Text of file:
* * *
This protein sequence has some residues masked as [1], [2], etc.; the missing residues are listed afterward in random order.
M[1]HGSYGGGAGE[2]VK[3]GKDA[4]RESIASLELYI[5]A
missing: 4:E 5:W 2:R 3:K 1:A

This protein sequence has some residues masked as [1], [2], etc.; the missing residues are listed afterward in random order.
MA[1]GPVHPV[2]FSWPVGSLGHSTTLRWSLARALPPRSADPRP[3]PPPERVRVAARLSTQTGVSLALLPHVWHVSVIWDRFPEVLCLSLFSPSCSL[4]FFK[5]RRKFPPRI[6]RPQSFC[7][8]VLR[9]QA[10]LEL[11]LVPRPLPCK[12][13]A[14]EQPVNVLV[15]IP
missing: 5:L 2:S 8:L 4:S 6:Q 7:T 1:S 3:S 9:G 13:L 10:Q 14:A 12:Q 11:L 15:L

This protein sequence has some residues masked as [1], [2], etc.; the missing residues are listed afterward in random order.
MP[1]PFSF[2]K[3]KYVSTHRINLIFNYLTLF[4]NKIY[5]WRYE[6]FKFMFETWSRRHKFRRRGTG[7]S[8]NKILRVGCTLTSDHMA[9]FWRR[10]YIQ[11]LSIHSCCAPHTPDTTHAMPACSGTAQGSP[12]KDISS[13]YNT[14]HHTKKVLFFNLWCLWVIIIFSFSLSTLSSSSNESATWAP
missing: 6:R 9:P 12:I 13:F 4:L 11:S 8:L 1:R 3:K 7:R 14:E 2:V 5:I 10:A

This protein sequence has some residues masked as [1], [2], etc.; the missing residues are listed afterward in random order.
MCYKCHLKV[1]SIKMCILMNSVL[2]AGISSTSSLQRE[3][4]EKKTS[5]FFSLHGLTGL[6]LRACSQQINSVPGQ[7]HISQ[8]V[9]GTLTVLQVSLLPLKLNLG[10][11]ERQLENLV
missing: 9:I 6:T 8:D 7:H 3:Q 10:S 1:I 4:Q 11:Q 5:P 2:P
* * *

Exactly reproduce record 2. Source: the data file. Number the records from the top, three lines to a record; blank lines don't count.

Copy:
This protein sequence has some residues masked as [1], [2], etc.; the missing residues are listed afterward in random order.
MA[1]GPVHPV[2]FSWPVGSLGHSTTLRWSLARALPPRSADPRP[3]PPPERVRVAARLSTQTGVSLALLPHVWHVSVIWDRFPEVLCLSLFSPSCSL[4]FFK[5]RRKFPPRI[6]RPQSFC[7][8]VLR[9]QA[10]LEL[11]LVPRPLPCK[12][13]A[14]EQPVNVLV[15]IP
missing: 5:L 2:S 8:L 4:S 6:Q 7:T 1:S 3:S 9:G 13:L 10:Q 14:A 12:Q 11:L 15:L